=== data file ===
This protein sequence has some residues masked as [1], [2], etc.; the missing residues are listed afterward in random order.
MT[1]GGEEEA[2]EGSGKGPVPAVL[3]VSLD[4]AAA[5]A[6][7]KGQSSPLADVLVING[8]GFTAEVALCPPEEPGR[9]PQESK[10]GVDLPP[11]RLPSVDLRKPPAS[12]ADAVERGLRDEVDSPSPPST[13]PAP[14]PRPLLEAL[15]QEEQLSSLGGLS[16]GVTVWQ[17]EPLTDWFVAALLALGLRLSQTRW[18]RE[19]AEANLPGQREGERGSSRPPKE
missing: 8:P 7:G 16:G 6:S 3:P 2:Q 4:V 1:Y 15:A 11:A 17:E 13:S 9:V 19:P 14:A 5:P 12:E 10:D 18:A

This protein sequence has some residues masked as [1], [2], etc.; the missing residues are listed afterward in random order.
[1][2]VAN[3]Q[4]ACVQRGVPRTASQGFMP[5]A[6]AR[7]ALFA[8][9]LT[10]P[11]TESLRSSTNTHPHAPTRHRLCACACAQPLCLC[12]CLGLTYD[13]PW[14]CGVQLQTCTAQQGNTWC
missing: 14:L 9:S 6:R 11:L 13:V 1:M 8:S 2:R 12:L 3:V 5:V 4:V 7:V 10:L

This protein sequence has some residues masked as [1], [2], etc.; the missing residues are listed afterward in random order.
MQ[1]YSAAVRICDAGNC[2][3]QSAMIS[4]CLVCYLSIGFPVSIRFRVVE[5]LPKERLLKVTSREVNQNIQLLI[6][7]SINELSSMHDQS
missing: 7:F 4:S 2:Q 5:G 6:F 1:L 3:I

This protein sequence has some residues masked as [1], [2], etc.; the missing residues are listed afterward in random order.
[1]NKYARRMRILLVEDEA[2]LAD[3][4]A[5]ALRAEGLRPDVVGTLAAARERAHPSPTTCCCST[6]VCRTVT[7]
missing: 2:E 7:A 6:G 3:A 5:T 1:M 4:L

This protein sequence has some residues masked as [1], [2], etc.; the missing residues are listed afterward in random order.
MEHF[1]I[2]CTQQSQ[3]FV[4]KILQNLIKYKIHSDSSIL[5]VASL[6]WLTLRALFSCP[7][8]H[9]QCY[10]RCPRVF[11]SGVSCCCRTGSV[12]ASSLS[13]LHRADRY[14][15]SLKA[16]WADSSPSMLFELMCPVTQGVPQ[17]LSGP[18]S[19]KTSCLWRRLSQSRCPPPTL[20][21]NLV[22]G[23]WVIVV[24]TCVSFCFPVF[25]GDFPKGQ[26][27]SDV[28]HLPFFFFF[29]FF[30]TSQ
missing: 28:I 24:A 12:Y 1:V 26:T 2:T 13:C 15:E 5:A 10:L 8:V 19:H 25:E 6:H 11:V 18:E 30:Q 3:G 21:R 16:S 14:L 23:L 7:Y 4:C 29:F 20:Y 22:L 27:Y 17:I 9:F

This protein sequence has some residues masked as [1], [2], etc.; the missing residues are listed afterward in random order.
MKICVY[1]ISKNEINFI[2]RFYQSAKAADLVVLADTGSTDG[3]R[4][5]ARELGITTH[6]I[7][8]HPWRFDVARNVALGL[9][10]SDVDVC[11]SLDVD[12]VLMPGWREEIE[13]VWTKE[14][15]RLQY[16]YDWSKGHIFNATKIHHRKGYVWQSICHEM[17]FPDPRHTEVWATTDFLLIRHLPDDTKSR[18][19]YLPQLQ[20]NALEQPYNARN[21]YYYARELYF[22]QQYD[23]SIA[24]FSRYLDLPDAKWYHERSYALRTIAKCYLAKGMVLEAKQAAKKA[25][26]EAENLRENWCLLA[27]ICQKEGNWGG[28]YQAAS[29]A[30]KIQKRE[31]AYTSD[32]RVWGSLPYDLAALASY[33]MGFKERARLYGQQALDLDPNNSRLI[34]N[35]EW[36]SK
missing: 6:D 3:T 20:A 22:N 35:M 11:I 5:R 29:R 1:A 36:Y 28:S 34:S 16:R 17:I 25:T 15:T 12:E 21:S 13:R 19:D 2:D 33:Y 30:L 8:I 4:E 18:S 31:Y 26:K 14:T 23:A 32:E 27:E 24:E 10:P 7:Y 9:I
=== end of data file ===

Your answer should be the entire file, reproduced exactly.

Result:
This protein sequence has some residues masked as [1], [2], etc.; the missing residues are listed afterward in random order.
MT[1]GGEEEA[2]EGSGKGPVPAVL[3]VSLD[4]AAA[5]A[6][7]KGQSSPLADVLVING[8]GFTAEVALCPPEEPGR[9]PQESK[10]GVDLPP[11]RLPSVDLRKPPAS[12]ADAVERGLRDEVDSPSPPST[13]PAP[14]PRPLLEAL[15]QEEQLSSLGGLS[16]GVTVWQ[17]EPLTDWFVAALLALGLRLSQTRW[18]RE[19]AEANLPGQREGERGSSRPPKE
missing: 8:P 7:G 16:G 6:S 3:P 2:Q 4:V 1:Y 15:A 11:A 17:E 13:S 9:V 19:P 14:A 5:P 12:E 10:D 18:A

This protein sequence has some residues masked as [1], [2], etc.; the missing residues are listed afterward in random order.
[1][2]VAN[3]Q[4]ACVQRGVPRTASQGFMP[5]A[6]AR[7]ALFA[8][9]LT[10]P[11]TESLRSSTNTHPHAPTRHRLCACACAQPLCLC[12]CLGLTYD[13]PW[14]CGVQLQTCTAQQGNTWC
missing: 14:L 9:S 6:R 11:L 13:V 1:M 8:S 2:R 12:L 3:V 5:V 4:V 7:V 10:L

This protein sequence has some residues masked as [1], [2], etc.; the missing residues are listed afterward in random order.
MQ[1]YSAAVRICDAGNC[2][3]QSAMIS[4]CLVCYLSIGFPVSIRFRVVE[5]LPKERLLKVTSREVNQNIQLLI[6][7]SINELSSMHDQS
missing: 7:F 4:S 2:Q 5:G 6:F 1:L 3:I

This protein sequence has some residues masked as [1], [2], etc.; the missing residues are listed afterward in random order.
[1]NKYARRMRILLVEDEA[2]LAD[3][4]A[5]ALRAEGLRPDVVGTLAAARERAHPSPTTCCCST[6]VCRTVT[7]
missing: 2:E 7:A 6:G 3:A 5:T 1:M 4:L

This protein sequence has some residues masked as [1], [2], etc.; the missing residues are listed afterward in random order.
MEHF[1]I[2]CTQQSQ[3]FV[4]KILQNLIKYKIHSDSSIL[5]VASL[6]WLTLRALFSCP[7][8]H[9]QCY[10]RCPRVF[11]SGVSCCCRTGSV[12]ASSLS[13]LHRADRY[14][15]SLKA[16]WADSSPSMLFELMCPVTQGVPQ[17]LSGP[18]S[19]KTSCLWRRLSQSRCPPPTL[20][21]NLV[22]G[23]WVIVV[24]TCVSFCFPVF[25]GDFPKGQ[26][27]SDV[28]HLPFFFFF[29]FF[30]TSQ
missing: 28:I 24:A 12:Y 1:V 26:T 2:T 13:C 15:E 5:A 10:L 8:V 19:H 25:E 6:H 11:V 18:E 30:Q 3:G 21:R 16:S 14:L 23:L 7:Y 4:C 29:F 20:Y 22:L 27:Y 17:I 9:F

This protein sequence has some residues masked as [1], [2], etc.; the missing residues are listed afterward in random order.
MKICVY[1]ISKNEINFI[2]RFYQSAKAADLVVLADTGSTDG[3]R[4][5]ARELGITTH[6]I[7][8]HPWRFDVARNVALGL[9][10]SDVDVC[11]SLDVD[12]VLMPGWREEIE[13]VWTKE[14][15]RLQY[16]YDWSKGHIFNATKIHHRKGYVWQSICHEM[17]FPDPRHTEVWATTDFLLIRHLPDDTKSR[18][19]YLPQLQ[20]NALEQPYNARN[21]YYYARELYF[22]QQYD[23]SIA[24]FSRYLDLPDAKWYHERSYALRTIAKCYLAKGMVLEAKQAAKKA[25][26]EAENLRENWCLLA[27]ICQKEGNWGG[28]YQAAS[29]A[30]KIQKRE[31]AYTSD[32]RVWGSLPYDLAALASY[33]MGFKERARLYGQQALDLDPNNSRLI[34]N[35]EW[36]SK
missing: 6:D 3:T 20:A 22:N 35:M 11:I 5:R 29:R 1:A 36:Y 28:S 34:S 16:R 17:I 25:T 15:T 12:E 21:S 13:R 19:D 2:D 33:Y 30:L 8:I 4:E 18:S 31:Y 26:K 14:T 23:A 32:E 27:E 24:E 10:P 7:Y 9:I